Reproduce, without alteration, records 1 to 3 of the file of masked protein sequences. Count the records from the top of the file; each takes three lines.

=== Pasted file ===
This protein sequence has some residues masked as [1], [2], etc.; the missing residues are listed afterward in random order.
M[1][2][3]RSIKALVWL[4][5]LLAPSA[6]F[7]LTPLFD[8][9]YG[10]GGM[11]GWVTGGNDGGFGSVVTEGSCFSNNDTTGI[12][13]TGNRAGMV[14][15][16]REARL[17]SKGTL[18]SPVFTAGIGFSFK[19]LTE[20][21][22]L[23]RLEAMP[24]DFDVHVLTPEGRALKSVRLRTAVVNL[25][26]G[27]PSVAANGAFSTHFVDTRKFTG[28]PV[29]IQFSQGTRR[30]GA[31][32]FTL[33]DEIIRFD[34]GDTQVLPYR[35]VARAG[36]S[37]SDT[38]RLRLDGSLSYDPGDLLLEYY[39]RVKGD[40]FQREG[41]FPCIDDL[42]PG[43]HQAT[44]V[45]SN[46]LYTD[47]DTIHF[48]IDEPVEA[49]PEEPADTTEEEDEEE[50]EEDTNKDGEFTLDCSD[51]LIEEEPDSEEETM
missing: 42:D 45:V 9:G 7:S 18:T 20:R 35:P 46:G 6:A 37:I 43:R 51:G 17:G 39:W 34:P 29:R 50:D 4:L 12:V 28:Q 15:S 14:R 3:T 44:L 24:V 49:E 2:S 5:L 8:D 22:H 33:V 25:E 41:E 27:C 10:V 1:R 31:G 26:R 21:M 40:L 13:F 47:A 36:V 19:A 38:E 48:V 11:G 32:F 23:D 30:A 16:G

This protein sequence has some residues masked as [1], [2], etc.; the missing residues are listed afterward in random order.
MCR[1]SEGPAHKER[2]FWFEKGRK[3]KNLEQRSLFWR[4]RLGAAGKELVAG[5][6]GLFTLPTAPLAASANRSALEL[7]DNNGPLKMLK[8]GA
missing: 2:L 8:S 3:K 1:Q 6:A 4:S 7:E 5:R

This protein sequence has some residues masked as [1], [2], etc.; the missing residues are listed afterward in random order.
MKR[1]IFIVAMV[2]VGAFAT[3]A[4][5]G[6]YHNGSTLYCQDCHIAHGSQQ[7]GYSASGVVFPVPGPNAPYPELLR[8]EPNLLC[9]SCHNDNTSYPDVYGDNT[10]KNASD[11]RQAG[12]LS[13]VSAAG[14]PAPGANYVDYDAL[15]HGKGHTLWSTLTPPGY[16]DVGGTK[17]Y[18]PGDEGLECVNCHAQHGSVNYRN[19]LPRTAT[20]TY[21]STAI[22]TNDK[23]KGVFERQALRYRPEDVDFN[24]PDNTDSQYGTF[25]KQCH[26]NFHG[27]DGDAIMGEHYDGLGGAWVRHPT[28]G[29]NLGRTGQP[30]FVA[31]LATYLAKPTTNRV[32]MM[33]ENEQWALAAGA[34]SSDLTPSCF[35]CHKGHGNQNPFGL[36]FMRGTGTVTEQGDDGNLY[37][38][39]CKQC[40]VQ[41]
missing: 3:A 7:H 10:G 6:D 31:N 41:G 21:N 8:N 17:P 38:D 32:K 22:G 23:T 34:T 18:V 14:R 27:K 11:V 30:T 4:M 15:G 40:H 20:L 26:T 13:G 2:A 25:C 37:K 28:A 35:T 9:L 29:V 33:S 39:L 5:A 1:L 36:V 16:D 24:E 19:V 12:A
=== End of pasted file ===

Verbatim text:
This protein sequence has some residues masked as [1], [2], etc.; the missing residues are listed afterward in random order.
M[1][2][3]RSIKALVWL[4][5]LLAPSA[6]F[7]LTPLFD[8][9]YG[10]GGM[11]GWVTGGNDGGFGSVVTEGSCFSNNDTTGI[12][13]TGNRAGMV[14][15][16]REARL[17]SKGTL[18]SPVFTAGIGFSFK[19]LTE[20][21][22]L[23]RLEAMP[24]DFDVHVLTPEGRALKSVRLRTAVVNL[25][26]G[27]PSVAANGAFSTHFVDTRKFTG[28]PV[29]IQFSQGTRR[30]GA[31][32]FTL[33]DEIIRFD[34]GDTQVLPYR[35]VARAG[36]S[37]SDT[38]RLRLDGSLSYDPGDLLLEYY[39]RVKGD[40]FQREG[41]FPCIDDL[42]PG[43]HQAT[44]V[45]SN[46]LYTD[47]DTIHF[48]IDEPVEA[49]PEEPADTTEEEDEEE[50]EEDTNKDGEFTLDCSD[51]LIEEEPDSEEETM
missing: 42:D 45:V 9:G 7:S 18:T 20:R 35:P 46:G 6:A 37:I 43:R 51:G 17:G 39:W 34:P 29:R 50:D 4:L 12:V 28:Q 15:S 14:R 3:T 44:L 24:V 49:E 2:S 5:L 8:D 22:H 33:V 25:E 41:E 27:C 10:V 1:R 31:G 26:R 21:M 40:L 13:F 47:A 36:V 19:A 38:E 48:V 11:G 32:F 23:D 30:A 16:G

This protein sequence has some residues masked as [1], [2], etc.; the missing residues are listed afterward in random order.
MCR[1]SEGPAHKER[2]FWFEKGRK[3]KNLEQRSLFWR[4]RLGAAGKELVAG[5][6]GLFTLPTAPLAASANRSALEL[7]DNNGPLKMLK[8]GA
missing: 2:L 8:S 3:K 1:Q 6:A 4:S 7:E 5:R

This protein sequence has some residues masked as [1], [2], etc.; the missing residues are listed afterward in random order.
MKR[1]IFIVAMV[2]VGAFAT[3]A[4][5]G[6]YHNGSTLYCQDCHIAHGSQQ[7]GYSASGVVFPVPGPNAPYPELLR[8]EPNLLC[9]SCHNDNTSYPDVYGDNT[10]KNASD[11]RQAG[12]LS[13]VSAAG[14]PAPGANYVDYDAL[15]HGKGHTLWSTLTPPGY[16]DVGGTK[17]Y[18]PGDEGLECVNCHAQHGSVNYRN[19]LPRTAT[20]TY[21]STAI[22]TNDK[23]KGVFERQALRYRPEDVDFN[24]PDNTDSQYGTF[25]KQCH[26]NFHG[27]DGDAIMGEHYDGLGGAWVRHPT[28]G[29]NLGRTGQP[30]FVA[31]LATYLAKPTTNRV[32]MM[33]ENEQWALAAGA[34]SSDLTPSCF[35]CHKGHGNQNPFGL[36]FMRGTGTVTEQGDDGNLY[37][38][39]CKQC[40]VQ[41]
missing: 3:A 7:H 10:G 6:D 31:N 41:G 21:N 8:N 17:P 38:D 32:K 22:G 23:T 34:T 18:V 14:R 27:K 11:V 30:T 4:M 15:G 40:H 20:L 26:T 13:G 2:A 25:C 37:K 28:A 35:T 9:L 29:V 33:S 39:L 5:A 1:L 36:V 16:D 24:E 19:V 12:A